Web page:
Nether Worton wooden pipes (2013)
Nestling in a small valley below the wooded slopes of Hawk Hill is the village of Nether Worton, Oxfordshire. A prominent building on the approach to the village from the north is the 17th-century farmhouse of Manor Farm, a Grade II Listed building. Renovation of the farmhouse, conversion of outbuildings and landscaping of the grounds is currently being undertaken by Faccenda Property Ltd.
The dilapidated 19th-century wing on the north side of the farmhouse was demolished in 2013 and it was during the excavation of the foundation trenches for a new wing that four sections of wooden pipe were uncovered at a depth of c. 1m below ground level. The pipes sections, which were made from elm, were up to 6m long and were tapered at one end to fit into the bore in the adjoining section. The section nearest the house had a hole in its upper surface that would have held a wooden or lead pipe that probably supplied water to a hand pump.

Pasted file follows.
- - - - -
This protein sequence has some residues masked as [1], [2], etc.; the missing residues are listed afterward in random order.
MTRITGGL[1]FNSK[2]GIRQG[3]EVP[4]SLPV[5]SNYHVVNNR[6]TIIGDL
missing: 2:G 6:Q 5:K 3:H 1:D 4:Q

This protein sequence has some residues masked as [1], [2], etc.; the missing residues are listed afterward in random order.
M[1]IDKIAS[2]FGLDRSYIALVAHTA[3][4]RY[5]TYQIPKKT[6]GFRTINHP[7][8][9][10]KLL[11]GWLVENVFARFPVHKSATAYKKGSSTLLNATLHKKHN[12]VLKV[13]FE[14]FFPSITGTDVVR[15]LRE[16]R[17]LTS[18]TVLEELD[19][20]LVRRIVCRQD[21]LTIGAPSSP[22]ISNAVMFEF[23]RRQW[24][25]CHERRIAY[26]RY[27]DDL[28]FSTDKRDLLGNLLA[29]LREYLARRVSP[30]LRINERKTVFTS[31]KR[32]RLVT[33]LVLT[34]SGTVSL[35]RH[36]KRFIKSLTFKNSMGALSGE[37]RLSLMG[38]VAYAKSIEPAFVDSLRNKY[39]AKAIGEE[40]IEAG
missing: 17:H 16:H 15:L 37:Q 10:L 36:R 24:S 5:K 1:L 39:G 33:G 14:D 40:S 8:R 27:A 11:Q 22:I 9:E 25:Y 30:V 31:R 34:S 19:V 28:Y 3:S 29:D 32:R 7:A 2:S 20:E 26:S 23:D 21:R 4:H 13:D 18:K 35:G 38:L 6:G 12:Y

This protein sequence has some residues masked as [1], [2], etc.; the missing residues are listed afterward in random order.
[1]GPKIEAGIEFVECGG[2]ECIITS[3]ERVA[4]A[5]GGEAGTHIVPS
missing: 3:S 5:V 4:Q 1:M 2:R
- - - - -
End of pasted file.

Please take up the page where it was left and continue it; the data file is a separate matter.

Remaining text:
In Britain, wooden pipes have been used to convey water since the Roman period. The pipes at Nether Worton probably date to the 17th or 18th century and were installed to supply water to the farmhouse. Wooden pipes, predominately made from the trunks of elms, were manufactured using a sectional pipe auger and a variety of bits and reamers to bore holes in trunks up to 6m long. The pipes from Manor Farm are fine examples of this type of wood technology.